CowSwap Launches ‘Surplus-Capturing’ Limit Orders
MetaDEX Aggregator Has Facilitated Over $18B In Trades
By: Owen FernauDeFi News
While the fallout from FTX’s implosion continues to cast a shadow over crypto, DeFi projects are still innovating and releasing new features.
CowSwap, a decentralized exchange (DEX) aggregator, launched limit orders on Dec. 12. Limit orders are a way for traders to set specific prices at which to buy or sell an asset.
The feature has processed $6.1M of volume on 147 trades in roughly the first day since its launch, according to a Dune Analytics dashboard.
Projects like 0x have already developed implementations of the mechanism, but some leaders in the crypto space are excited about the specific features of CowSwap’s version.
“Best way to trade in DeFi,” tweeted Hasu, a researcher and strategy lead at Flashbots, an organization dedicated to reducing Maximal Extractable Value.
He underscored how CowSwap’s approach enables “surplus-capturing” limit orders. This means that the DEX aggregator will pass on any savings if the price of an asset falls below where a user sets a buy order or above where a user sets a sell order.
“Unlike any other venue that I know in the blockchain space on-chain, when you place the limit order and the price moves in your favor on Cowswap, you will capture that price improvement, and we’ll give it back to you,” Felix Leupold, CTO at CowSwap, told The Defiant.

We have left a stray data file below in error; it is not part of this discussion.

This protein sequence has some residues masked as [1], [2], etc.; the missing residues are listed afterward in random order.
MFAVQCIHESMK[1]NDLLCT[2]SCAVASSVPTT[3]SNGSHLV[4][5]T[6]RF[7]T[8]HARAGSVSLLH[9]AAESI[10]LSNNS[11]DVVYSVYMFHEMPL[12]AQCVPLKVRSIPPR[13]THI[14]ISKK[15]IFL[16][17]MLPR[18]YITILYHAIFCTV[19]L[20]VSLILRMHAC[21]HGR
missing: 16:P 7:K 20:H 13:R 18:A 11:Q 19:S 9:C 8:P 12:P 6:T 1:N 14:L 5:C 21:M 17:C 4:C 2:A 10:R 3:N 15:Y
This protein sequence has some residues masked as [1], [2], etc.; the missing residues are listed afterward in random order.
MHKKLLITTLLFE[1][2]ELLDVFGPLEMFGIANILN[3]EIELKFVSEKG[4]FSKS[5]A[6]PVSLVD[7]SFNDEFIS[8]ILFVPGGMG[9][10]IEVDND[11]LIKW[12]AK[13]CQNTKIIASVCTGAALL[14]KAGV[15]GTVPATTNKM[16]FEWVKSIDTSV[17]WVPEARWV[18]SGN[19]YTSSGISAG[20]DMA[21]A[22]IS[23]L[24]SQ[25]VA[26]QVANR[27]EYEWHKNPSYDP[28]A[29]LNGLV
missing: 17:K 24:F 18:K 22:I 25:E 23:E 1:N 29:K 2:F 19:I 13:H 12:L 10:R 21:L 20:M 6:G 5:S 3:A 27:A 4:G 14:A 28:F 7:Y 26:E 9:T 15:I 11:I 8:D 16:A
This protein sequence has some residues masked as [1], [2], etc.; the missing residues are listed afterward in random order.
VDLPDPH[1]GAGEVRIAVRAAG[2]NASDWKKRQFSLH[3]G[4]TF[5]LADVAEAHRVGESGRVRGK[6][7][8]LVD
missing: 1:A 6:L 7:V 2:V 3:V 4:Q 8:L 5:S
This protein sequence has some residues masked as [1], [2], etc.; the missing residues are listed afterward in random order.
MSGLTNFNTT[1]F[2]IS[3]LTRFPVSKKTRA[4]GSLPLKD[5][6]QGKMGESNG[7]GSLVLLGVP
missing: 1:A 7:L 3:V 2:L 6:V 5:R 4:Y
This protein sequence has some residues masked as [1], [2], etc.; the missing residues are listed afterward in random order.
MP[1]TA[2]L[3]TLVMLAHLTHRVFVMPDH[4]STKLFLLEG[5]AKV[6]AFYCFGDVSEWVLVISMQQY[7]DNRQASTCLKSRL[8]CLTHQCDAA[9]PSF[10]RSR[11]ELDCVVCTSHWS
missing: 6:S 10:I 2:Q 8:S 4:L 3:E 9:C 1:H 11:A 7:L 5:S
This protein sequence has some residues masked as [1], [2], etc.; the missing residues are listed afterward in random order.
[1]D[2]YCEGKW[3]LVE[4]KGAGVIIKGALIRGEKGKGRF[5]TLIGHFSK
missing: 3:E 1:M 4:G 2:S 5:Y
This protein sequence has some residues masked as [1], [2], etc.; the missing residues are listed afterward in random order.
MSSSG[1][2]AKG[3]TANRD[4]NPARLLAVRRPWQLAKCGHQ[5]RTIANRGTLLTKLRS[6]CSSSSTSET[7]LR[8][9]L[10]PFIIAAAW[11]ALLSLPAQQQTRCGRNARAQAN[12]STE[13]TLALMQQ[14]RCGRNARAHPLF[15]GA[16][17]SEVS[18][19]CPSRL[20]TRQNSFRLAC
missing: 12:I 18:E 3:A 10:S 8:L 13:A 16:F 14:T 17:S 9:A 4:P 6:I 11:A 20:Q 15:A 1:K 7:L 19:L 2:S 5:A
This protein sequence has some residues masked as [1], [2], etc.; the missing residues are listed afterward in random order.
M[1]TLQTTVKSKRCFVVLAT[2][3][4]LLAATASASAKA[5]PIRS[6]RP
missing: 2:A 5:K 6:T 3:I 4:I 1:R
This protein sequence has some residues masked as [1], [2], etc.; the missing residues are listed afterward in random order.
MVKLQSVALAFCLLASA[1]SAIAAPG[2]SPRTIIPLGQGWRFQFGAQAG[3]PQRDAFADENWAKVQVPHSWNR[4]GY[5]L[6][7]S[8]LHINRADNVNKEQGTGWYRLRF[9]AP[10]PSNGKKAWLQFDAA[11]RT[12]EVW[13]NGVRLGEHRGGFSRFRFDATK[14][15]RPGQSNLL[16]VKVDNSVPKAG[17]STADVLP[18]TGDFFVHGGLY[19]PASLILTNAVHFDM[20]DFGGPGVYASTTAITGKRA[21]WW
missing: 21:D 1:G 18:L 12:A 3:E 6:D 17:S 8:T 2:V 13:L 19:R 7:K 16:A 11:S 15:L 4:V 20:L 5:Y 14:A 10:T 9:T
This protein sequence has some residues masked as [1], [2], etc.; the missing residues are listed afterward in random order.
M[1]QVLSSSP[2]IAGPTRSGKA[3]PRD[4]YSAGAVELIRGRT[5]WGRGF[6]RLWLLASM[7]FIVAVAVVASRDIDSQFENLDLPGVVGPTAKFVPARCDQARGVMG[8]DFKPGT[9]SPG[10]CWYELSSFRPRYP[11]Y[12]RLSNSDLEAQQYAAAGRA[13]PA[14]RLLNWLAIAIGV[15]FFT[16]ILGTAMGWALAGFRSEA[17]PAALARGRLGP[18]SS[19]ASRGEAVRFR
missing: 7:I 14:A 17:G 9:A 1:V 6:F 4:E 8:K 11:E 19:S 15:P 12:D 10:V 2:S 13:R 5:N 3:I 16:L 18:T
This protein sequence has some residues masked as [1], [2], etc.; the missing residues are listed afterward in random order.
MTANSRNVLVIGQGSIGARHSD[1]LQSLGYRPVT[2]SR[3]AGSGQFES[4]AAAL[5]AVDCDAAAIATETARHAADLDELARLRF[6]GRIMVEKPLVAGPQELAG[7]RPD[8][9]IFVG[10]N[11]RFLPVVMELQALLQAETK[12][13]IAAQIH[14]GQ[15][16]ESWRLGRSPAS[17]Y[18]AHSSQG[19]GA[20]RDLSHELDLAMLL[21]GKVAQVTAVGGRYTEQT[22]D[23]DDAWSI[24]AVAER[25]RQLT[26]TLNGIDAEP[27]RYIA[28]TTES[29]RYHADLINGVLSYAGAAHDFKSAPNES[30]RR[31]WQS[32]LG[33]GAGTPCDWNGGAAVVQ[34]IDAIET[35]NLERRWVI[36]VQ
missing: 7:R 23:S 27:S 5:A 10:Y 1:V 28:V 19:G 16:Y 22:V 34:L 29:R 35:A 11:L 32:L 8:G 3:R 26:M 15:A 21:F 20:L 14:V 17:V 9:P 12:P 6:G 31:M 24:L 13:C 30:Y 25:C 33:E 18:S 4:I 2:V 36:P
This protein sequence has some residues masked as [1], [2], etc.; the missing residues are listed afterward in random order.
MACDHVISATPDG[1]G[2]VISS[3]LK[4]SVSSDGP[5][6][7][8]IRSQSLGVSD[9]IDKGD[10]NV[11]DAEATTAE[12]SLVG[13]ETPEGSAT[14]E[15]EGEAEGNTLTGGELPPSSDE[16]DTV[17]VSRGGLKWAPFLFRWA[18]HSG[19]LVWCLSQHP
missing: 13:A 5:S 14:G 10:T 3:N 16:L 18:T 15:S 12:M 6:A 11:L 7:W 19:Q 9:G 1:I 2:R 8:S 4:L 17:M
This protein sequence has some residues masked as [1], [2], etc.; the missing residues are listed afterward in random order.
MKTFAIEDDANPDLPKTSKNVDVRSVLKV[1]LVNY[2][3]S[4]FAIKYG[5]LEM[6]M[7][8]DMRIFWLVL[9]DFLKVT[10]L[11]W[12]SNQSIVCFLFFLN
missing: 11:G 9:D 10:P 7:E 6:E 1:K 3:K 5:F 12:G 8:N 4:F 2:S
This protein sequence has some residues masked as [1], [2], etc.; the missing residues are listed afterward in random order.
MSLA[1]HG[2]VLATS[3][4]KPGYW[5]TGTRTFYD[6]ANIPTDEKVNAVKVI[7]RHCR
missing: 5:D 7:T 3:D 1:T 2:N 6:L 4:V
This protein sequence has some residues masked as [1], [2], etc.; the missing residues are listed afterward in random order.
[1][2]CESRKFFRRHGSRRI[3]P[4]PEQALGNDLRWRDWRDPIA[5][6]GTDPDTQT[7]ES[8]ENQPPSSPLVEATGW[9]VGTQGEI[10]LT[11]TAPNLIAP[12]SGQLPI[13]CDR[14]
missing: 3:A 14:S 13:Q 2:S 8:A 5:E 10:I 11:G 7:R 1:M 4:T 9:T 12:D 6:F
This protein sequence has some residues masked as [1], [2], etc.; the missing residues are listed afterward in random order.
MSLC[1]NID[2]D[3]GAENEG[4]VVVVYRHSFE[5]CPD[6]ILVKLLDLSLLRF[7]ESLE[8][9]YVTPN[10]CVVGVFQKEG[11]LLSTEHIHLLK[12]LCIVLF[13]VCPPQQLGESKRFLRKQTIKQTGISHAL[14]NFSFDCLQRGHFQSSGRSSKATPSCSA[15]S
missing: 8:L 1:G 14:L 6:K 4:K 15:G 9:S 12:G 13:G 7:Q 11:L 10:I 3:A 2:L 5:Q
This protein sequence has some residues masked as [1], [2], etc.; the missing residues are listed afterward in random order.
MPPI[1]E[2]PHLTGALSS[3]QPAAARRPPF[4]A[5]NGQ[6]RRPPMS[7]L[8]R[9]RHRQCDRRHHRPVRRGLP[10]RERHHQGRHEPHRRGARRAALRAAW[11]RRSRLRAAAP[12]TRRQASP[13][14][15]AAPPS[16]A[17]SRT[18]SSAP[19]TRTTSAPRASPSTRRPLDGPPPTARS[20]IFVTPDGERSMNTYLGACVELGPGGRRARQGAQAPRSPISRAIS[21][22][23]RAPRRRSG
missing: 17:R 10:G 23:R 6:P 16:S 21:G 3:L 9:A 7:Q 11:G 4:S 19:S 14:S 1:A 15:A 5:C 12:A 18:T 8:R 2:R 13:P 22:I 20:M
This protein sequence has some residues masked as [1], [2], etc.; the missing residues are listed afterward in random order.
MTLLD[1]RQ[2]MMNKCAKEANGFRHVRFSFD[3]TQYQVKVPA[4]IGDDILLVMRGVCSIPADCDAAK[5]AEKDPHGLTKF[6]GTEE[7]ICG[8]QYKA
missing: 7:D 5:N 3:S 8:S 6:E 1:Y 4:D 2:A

Leupold told The Defiant that the surplus-capturing feature has saved users 0.1% since CowSwap’s limit orders launched roughly a day ago. While that doesn’t sound like a lot, he emphasized that the value goes directly back to the user.
As DeFi yields have collapsed and rates offered by traditional banks continue to rise, the pressure is on blockchain-based financial applications to deliver more value to users.
Further iterations on limit orders, a staple of trading in the traditional financial system, can only help DeFi attract and retain users now that the eye-popping yields of 2021 are largely a thing of the past.
Using CowSwap doesn’t incur gas fees when creating or cancelling limit orders, and a fee is charged only when orders are filled.
Leopold also noted that traders don’t have to lock up funds to set limit orders.
“You can use one stack of cash to place multiple orders, and whichever gets hit first will be the one that actually uses your cash,” he explained.
CowSwap has facilitated $18.3B in trades since its inception, according to a Dune Analytics dashboard. Of course, those trades are routed through other decentralized exchanges and so will also show up in those venues’ volume numbers.
Leupold, for one, is hoping that the “set and forget” nature of limit orders will help CowSwap to retain more traders.
“Our hypothesis is that CowSwap wasn’t yet your place to do all your trades yet, specifically because you could only buy at market,” the CTO said. “You couldn’t go on vacation and leave a buy order in case there’s a crisis and Ether drops below $1,000.”